On our very first outing after arriving in Moscow we went to Izmaylov Market. We were initially told about the outdoor market as a good place to buy ‘tat'(souvenirs), WW2 memorabilia and source some ‘locally produced’ DVD’s . Initially the thought of an outdoor market in minus 15 or so degrees Celsius did not sound sensible, but we had duly obeyed when told by our employers to ‘prepare for Everest’ and we were keen to see how we had done. So kitted out in thermal wear, hats, scarves, snow boots, gloves and really big jackets (making it very obvious we’re not from around here,), we set of into the white outdoors only immediately to head back to the drab indoors to rearrange scarves, gloves and cover any bear bits of skin that had instantly reacted to the harsh cold and to catch our breath that had been literally taken away by the severity of the conditions – Everest has to be easier!
Camera in pocket, a small local map of the Moscow Metro and an idea of the kind of hat we were looking for, we set off hoping that the stall holders had made similar efforts and we would not be faced by a seller’s market and taken advantage off by unscrupulous marketeers who knew that after an hour of wind, snow and falling over the average tourist would sell their soul for a something warm.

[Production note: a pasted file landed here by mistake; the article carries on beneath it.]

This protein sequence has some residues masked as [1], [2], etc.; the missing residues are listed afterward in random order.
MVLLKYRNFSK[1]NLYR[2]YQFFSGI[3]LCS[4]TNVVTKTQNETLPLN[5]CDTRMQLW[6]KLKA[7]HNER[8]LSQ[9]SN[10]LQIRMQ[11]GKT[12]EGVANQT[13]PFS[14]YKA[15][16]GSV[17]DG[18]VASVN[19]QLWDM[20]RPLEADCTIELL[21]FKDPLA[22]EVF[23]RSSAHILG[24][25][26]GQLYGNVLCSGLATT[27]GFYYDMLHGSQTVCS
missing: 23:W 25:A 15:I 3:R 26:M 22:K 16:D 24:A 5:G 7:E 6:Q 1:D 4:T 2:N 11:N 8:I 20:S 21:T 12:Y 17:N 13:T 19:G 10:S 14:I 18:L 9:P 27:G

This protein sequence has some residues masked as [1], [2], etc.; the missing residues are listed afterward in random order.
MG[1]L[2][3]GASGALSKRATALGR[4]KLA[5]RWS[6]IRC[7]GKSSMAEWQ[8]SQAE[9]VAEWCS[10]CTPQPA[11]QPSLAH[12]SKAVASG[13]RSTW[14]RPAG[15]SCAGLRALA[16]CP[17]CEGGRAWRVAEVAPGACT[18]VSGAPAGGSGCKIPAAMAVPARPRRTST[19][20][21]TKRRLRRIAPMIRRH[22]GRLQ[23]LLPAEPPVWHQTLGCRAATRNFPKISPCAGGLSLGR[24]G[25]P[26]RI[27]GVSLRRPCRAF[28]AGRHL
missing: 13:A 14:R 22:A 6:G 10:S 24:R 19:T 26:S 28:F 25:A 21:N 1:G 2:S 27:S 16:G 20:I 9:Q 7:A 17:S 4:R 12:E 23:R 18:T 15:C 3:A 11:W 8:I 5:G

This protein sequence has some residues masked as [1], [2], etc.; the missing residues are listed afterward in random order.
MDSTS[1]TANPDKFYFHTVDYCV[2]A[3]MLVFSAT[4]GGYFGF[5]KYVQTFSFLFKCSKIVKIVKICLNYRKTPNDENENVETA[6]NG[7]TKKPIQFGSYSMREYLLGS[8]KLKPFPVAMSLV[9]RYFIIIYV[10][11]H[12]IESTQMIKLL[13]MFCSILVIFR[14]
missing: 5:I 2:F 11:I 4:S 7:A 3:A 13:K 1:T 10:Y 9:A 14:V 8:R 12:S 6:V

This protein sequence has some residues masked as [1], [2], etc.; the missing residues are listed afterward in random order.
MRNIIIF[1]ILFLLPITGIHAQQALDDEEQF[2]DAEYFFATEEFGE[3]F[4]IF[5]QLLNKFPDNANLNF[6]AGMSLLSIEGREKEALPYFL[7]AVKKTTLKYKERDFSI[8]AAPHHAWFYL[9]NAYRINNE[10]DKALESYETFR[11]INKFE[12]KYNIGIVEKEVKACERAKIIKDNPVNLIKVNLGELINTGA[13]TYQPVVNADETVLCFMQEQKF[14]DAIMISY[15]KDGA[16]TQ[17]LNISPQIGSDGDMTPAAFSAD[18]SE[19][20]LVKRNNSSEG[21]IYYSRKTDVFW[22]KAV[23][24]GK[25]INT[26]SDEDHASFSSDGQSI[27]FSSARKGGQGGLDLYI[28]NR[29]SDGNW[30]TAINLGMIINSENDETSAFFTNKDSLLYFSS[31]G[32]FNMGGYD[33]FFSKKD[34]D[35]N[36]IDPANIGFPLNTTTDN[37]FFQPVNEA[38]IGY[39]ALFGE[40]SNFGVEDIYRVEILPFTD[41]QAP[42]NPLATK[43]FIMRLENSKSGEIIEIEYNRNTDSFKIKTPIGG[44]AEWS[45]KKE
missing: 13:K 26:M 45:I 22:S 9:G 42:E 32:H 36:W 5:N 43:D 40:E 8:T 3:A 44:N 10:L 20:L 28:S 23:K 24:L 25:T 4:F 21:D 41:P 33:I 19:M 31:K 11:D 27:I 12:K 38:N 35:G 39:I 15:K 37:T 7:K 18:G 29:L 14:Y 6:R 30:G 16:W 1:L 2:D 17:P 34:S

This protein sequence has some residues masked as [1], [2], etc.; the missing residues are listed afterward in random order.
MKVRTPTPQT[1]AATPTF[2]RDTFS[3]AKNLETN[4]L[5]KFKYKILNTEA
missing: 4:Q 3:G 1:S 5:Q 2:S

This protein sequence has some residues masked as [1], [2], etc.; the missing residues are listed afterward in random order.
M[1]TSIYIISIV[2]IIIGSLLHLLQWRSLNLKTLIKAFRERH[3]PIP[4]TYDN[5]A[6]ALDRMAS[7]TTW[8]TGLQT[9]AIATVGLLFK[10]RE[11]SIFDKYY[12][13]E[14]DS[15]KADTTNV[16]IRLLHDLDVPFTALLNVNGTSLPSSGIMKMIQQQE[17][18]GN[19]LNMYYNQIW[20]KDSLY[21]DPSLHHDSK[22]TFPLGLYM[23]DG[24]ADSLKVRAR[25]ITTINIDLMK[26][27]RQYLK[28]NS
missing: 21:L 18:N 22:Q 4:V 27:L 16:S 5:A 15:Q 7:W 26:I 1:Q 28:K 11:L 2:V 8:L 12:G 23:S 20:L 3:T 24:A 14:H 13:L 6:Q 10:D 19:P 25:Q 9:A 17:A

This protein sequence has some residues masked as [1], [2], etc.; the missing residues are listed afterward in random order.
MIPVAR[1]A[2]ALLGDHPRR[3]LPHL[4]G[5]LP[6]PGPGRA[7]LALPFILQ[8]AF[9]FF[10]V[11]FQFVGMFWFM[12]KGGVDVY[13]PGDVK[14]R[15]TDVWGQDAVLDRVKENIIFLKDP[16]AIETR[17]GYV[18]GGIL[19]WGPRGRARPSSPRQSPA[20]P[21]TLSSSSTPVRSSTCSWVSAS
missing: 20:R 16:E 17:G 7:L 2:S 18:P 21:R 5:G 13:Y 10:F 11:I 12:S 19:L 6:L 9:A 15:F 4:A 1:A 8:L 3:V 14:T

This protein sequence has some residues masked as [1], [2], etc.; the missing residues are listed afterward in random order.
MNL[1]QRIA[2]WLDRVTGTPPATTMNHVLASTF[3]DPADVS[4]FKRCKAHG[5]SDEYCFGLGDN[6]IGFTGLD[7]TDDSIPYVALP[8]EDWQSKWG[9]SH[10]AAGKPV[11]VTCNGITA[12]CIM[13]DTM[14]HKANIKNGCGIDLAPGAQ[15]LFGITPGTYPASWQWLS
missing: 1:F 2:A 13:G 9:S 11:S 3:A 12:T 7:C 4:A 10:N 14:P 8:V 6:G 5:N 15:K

We made our way along the sidewalks and along the road toward the Metro station, our feet slipping and sliding backwards on the snow and ice increasing the distance between home and the Metro. We again were left almost breathless soon after setting off from home. We have done cross training in the gym, but found making our way through all the ice and snow is the most intense cardio workout we have yet to come across. We made our way down one of the longest and most vertigo inducing escalator to the subway trains and quickly jumped into one of the cars whilst trying to readjust to the very warm temperature below the surface of this visually beautiful, white wonderland.
With a slight jerk assisting gravity and acceleration to mess with your balance, the subway car set off in the direction of the market which was a few stops away. The underground stations are just so stunning with all the spotless white marble and brass that surrounds you. Despite how many people move through these stations everyday, it is incredibly quiet and hardly anyone talks as they make their way down the very steep escalators and into their subway cars. Even on the trains hardly anyone utters a word and the announcements are almost deafening and startling in the silence.